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How patient support developed in the UK...
affected by ocular melanoma
2009 2012 2014
Advice was gained from other organisations who support
small charities and a standard template was used, known
as Articles of Association, to base the rules of how we
operate as a business.
Charitable aims were established, board of trustees
appointed and a website built.
The UK’s first ocular melanoma conference was held.
Doctors were invited to speak on their area of expertise
and leaflets were displayed in hospital waiting rooms
inviting people to attend.
People were invited to become members of OcuMel UK,
which began to establish a community.
OcuMel UK became an employer to one part-time
employee who was supported by various
Members were consulted on whether OcuMel UK
should support research into the condition. The
majority of members voted in favour of this
OcuMel UK registered with Companies House.
A non-profit bank account was opened so funds from donations
in memory of a patient, Lillo Caruso, could be deposited.
Small awards were made to people with ocular melanoma.
A Clinical Advisory Panel was created, establishing a network of
professionals to liaise with OcuMel UK.
A Guideline Development Group was created to introduce guidance
on the management of uveal melanoma.
A helpline was launched. People could contact OcuMel UK if they
were experiencing any difficulties.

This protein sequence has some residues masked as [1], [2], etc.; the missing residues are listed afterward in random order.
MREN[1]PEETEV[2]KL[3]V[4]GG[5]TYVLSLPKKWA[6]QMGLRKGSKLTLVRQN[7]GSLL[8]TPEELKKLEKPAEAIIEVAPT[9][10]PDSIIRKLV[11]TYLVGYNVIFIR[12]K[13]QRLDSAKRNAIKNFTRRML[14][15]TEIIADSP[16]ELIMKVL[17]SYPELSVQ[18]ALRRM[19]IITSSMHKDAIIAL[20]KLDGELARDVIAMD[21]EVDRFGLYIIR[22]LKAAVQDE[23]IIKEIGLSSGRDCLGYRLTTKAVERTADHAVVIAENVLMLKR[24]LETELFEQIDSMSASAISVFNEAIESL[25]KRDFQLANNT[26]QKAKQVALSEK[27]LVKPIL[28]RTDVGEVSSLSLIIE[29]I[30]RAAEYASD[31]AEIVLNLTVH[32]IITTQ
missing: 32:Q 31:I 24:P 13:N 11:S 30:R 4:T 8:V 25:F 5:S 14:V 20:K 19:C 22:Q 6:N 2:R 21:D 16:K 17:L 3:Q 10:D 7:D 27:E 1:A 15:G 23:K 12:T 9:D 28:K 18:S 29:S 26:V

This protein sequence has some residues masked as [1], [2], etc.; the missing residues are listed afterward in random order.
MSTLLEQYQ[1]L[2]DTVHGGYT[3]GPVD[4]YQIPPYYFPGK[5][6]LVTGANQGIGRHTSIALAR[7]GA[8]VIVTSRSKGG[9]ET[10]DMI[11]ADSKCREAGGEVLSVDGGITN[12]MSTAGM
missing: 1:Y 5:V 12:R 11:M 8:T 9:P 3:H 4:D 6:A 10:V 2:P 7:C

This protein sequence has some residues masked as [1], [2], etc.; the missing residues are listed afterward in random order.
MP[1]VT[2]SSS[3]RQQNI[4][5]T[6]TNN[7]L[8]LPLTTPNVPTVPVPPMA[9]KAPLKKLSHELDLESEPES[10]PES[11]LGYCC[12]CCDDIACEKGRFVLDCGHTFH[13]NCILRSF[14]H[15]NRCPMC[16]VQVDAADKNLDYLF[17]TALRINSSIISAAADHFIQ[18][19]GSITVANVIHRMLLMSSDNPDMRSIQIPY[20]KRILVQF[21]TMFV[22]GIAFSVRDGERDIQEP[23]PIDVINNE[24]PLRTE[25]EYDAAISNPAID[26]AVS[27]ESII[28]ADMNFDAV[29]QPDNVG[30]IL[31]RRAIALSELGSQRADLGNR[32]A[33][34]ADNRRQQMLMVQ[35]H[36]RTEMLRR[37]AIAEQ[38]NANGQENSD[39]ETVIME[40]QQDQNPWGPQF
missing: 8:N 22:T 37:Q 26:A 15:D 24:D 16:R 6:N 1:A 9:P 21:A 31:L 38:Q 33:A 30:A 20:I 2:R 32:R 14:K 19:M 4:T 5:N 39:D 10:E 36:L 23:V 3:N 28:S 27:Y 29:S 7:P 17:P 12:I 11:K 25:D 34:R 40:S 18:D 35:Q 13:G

OcuMel UK registered with the Charity Commission.
An online community built through Facebook.
OcuMel UK has grown to supporting hundreds of patients and their
It is currently staffed by three part-time employees who work to
reach out to people living in the UK with ocular melanoma.
A care coordinator nurse is now being recruited to support people
at all stages of their journey. They will have a focus on stage iv
treatments and be dedicated to help patients navigating treatments.
The focus for OcuMel UK is to encourage much needed research
into this condition.
• Arrange regional meetings throughout the country so stronger support networks can be made.
• A patient guide has been written by a patient and will be developed over the coming months.
• Research - OcuMel UK are working with other organisations to see the best way to encourage
the best type of research into this condition.
• Collate studies connected to ocular melanoma in advance of a review of the national guidelines.
• Expand our Clinical Advisory Panel and work closer with medical professionals.
• Introduce our Patient & Community Advisory Panel and plan learning modules to increase
knowledge levels on how we can influence clinical trials as a community.
• Continue to support our members in the areas they need.
What we do
• Produce and host an informational website
• Run a Helpline to support people experiencing difficulties
• Encourage a communities of people affected by this condition
• Host an annual conference & regional meetings
• Produce printed material & online content, ie. OcuMel UK YouTube channel
• Involved in the National guidelines
• Advocate for patients
• Focus is now on encouraging research
1. To primarily promote and protect the physical and mental health of
sufferers of ocular melanoma and their families in the United Kingdom
through the provision of support, information, education and practical
2. To advance the education of the public (and in particular medical
professionals) on the subject of ocular melanoma.
3. To support research into ocular melanoma and to publish the useful
1. To reduce the delay in diagnosing ocular melanoma
2. To improve information and support available to medical professionals and
3. Improve patient focused surveillance
4. Improve patient journey
5. Support research and share findings
6. To ensure the work of OcuMel UK is sustainable
Tips on how to run an annual conference